Saturday, December 4, 2010

Goblins, Canyons and Cannonballs

Driving across the middle of the continent is never something you really look forward to. Although I'm a big fan of the wide open expanses of the prairies, it still kind of sucks when they stand between you and your next climbing destination. Whenever we make the journey, we try to find interesting things to see or do on the way to break up the long driving days. Getting from Saint George, Utah to Horse Pens 40 in Alabama took us a leisurely 4 days.

Our first stop was Goblin Valley state park in Utah.

It's a really cool valley full of crazy rock formations.

We spent a morning feeling like little kids running around and climbing them.

We also made our first foray into canyoneering that day. When I first suggested hiking a slot canyon to Kristal she looked at me a little skeptically. It probably didn't help that my description went something like: 'It's like going for a hike and doing some rappelling'. You see, hiking is something we do to get to a climb and rappelling is something we do to get off of a climb. Why we would do the former and latter without actually doing any climbing seemed a little silly. But after some discussion and internet searching it looked like hiking through a slot canyon might be pretty fun.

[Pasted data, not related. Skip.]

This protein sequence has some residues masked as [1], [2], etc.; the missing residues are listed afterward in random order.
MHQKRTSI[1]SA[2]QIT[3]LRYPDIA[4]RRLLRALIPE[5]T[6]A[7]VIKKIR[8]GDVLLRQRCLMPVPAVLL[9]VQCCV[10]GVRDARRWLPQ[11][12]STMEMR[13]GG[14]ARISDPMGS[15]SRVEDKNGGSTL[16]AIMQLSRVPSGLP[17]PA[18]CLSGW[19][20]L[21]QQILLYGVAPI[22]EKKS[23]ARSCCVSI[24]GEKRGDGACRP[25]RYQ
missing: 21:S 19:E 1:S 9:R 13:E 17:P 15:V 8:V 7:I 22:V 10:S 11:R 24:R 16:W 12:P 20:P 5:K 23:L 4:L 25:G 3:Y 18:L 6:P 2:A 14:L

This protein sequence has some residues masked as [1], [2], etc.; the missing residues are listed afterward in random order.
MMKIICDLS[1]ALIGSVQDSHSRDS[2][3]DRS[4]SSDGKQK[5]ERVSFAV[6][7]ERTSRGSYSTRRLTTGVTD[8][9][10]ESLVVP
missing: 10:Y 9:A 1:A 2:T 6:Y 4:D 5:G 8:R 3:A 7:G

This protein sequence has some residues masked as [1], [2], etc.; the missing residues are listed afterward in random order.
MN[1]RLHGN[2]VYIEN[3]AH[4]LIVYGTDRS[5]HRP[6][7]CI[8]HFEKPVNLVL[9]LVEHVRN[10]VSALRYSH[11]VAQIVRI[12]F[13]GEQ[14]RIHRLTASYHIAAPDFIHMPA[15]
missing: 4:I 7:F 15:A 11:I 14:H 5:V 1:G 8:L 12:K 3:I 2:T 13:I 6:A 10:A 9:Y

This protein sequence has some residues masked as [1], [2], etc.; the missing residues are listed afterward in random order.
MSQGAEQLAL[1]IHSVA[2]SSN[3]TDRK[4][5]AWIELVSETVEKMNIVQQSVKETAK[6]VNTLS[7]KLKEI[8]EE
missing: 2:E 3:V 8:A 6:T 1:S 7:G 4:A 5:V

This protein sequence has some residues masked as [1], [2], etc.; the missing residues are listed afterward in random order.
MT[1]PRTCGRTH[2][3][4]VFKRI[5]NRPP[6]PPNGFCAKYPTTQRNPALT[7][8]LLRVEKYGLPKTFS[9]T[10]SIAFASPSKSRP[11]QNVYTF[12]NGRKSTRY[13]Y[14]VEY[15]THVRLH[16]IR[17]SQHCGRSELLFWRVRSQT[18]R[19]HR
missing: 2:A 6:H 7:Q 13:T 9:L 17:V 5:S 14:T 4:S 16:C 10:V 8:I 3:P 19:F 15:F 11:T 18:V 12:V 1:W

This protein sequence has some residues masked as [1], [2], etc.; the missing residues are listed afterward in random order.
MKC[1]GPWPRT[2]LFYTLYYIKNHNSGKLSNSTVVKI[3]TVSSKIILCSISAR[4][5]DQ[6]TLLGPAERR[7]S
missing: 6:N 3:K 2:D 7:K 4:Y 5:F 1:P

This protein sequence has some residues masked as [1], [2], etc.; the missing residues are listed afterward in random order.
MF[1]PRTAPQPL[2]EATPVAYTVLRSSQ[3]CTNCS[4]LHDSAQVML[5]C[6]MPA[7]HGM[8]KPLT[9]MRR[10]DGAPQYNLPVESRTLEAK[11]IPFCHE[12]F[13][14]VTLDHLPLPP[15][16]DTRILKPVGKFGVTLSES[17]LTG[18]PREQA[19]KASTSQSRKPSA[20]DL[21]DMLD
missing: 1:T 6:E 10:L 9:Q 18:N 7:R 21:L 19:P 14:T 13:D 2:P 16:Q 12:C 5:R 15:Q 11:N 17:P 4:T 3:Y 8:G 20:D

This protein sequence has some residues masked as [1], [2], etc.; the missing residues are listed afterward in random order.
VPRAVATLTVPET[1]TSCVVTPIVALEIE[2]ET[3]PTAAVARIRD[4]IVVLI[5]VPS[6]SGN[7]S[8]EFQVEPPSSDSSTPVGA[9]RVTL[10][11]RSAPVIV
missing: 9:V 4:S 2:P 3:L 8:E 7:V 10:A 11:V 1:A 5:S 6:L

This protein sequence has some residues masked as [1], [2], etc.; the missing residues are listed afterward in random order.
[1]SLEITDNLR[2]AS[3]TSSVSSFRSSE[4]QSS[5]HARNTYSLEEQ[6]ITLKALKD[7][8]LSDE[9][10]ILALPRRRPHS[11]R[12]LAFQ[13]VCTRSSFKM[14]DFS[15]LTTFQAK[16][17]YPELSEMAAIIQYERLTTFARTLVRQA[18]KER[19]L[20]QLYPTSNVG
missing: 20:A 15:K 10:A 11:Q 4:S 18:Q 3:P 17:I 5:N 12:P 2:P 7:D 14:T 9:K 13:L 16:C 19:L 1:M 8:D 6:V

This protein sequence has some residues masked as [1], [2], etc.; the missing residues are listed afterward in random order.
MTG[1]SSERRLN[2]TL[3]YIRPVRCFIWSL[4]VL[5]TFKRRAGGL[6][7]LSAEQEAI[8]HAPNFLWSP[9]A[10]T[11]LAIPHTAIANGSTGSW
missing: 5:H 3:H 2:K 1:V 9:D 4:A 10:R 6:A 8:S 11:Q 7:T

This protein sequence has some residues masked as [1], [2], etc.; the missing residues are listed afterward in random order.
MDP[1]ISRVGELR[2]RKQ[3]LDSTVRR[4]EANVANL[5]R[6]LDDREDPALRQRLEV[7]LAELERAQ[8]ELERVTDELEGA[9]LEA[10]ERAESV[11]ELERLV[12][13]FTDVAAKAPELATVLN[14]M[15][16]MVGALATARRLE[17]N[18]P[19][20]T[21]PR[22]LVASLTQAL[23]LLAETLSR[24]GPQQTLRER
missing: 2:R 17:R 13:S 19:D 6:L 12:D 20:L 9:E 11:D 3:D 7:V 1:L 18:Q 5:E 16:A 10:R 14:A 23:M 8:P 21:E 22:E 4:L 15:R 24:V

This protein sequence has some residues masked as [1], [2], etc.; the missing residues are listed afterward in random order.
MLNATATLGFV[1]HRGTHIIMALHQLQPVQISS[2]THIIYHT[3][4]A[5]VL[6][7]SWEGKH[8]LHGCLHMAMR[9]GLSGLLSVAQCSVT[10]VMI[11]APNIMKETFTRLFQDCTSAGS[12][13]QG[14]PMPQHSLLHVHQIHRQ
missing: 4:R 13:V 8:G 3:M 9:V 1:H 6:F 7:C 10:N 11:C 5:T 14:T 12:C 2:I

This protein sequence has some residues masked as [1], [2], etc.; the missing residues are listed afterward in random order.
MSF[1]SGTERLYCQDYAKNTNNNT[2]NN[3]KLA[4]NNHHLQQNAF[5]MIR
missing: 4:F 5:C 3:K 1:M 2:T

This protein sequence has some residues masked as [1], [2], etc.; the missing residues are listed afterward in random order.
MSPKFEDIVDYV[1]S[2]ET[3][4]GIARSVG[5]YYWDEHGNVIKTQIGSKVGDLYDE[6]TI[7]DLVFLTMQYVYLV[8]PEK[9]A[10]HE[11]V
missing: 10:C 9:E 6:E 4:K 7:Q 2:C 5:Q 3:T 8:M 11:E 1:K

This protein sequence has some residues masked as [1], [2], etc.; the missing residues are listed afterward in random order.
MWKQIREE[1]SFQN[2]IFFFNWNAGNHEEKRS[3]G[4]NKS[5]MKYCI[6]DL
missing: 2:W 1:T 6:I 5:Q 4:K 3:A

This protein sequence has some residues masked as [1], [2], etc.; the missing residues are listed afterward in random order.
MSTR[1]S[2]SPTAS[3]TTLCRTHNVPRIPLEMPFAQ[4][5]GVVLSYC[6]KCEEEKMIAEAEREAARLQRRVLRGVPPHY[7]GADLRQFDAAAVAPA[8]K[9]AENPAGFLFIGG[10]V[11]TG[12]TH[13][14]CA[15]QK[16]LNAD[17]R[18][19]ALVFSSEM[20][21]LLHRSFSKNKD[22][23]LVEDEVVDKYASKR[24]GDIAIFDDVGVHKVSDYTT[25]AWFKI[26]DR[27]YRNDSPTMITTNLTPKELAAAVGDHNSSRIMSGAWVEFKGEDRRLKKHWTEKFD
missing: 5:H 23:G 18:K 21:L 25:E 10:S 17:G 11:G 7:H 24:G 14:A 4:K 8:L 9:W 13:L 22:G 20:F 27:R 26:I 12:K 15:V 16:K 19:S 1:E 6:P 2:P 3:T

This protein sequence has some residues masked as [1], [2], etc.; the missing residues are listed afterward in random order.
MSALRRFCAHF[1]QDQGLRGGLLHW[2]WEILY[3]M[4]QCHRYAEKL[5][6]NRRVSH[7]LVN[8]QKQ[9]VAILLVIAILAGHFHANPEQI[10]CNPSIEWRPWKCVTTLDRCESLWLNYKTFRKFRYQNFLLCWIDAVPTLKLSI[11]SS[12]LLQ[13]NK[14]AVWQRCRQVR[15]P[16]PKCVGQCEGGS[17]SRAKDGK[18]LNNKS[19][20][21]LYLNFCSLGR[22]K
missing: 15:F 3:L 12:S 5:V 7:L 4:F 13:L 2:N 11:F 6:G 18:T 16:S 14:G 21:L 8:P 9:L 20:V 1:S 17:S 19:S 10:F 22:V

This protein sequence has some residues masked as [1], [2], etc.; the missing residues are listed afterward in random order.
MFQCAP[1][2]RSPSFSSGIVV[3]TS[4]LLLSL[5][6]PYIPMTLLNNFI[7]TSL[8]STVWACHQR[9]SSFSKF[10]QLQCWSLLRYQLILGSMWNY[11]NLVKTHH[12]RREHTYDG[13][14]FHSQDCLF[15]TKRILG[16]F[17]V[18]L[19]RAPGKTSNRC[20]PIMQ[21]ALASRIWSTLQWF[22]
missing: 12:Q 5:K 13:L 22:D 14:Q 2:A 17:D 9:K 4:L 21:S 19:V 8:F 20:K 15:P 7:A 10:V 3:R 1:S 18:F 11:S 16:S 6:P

We hiked the Little Wild Horse Canyon trail, conveniently located Just outside of Gobling Valley. Thankfully Little Wild Horse Canyon is about as technically easy as slot canyons come, rated a mere 1A II on the Canyon Rating System, which means no rappelling and very little in the way of technical obstacles. It's amazing how enjoyable a hike can be when you aren't hauling a full pack of climbing gear and gaining 1500 ft of elevation. It was a super cool hike, the canyon becoming barely wide enough to pass in some sections, weaving through crazy water worn sandstone in others, and involving some fun easy scrambling. Unfortunately my camera battery died so we didn't get any pictures, but there are plenty online.

In Kansas we took a short detour off the interstate to visit what is probably the only climbing 'destination' in the state. Rock City is a collection of unique sandstone balls in a landscape that is otherwise barren of any climbable rock.

Though there isn't really much in the way of hard problems, there are some really fun easy ones, making it a great place to stretch your legs during a long drive. We only spent an hour bouldering there, but could have easily stayed longer it not been so cold.

The rest of the drive was largely uneventful, though I was excited to get a glimpse of the St. Louis arch as we drove past.

We rolled into Horse Pens late in the evening. We were thankful to have the long drive behind us and a few days of bomber climbing conditions ahead of us.

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